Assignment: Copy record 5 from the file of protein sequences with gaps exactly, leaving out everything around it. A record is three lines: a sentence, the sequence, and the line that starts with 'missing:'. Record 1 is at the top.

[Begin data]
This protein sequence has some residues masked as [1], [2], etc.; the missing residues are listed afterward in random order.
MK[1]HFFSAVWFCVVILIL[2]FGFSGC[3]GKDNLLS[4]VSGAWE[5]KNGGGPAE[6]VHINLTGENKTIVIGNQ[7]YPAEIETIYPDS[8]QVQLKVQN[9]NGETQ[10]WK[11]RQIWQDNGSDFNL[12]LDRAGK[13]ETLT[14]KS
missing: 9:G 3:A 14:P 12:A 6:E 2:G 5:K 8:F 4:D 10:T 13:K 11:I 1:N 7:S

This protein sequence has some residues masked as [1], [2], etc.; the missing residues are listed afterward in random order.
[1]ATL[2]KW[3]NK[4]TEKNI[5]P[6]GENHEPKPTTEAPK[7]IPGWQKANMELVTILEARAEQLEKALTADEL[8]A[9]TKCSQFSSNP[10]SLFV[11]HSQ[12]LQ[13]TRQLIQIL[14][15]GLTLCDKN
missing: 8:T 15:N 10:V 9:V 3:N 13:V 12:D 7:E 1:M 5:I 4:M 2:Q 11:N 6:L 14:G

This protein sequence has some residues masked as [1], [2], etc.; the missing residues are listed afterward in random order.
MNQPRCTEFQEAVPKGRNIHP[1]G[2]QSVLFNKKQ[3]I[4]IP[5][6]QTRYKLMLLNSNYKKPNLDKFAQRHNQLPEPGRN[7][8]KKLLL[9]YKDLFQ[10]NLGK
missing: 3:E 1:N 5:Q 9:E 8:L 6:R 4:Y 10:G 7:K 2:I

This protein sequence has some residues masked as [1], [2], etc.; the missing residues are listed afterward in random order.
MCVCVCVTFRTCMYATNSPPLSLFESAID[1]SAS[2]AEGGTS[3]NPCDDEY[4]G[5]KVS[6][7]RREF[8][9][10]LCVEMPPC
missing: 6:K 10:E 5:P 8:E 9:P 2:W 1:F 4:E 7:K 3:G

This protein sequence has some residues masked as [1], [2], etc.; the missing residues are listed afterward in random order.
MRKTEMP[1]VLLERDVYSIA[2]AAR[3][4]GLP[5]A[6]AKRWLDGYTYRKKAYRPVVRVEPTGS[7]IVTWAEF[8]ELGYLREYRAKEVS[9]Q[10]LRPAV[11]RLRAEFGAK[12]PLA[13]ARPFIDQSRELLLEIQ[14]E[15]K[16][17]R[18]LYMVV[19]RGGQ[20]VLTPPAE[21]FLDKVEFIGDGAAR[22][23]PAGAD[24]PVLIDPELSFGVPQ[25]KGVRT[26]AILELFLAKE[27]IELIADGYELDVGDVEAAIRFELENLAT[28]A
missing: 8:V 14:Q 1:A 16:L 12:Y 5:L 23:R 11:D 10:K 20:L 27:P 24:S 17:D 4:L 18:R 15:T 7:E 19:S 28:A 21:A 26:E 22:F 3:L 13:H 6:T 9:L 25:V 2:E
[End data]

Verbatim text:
This protein sequence has some residues masked as [1], [2], etc.; the missing residues are listed afterward in random order.
MRKTEMP[1]VLLERDVYSIA[2]AAR[3][4]GLP[5]A[6]AKRWLDGYTYRKKAYRPVVRVEPTGS[7]IVTWAEF[8]ELGYLREYRAKEVS[9]Q[10]LRPAV[11]RLRAEFGAK[12]PLA[13]ARPFIDQSRELLLEIQ[14]E[15]K[16][17]R[18]LYMVV[19]RGGQ[20]VLTPPAE[21]FLDKVEFIGDGAAR[22][23]PAGAD[24]PVLIDPELSFGVPQ[25]KGVRT[26]AILELFLAKE[27]IELIADGYELDVGDVEAAIRFELENLAT[28]A
missing: 8:V 14:Q 1:A 16:L 12:Y 5:L 23:R 11:D 10:K 20:L 27:P 24:S 17:D 4:L 18:R 15:T 7:E 19:S 28:A 21:A 26:E 22:F 3:L 13:H 6:T 9:L 25:V 2:E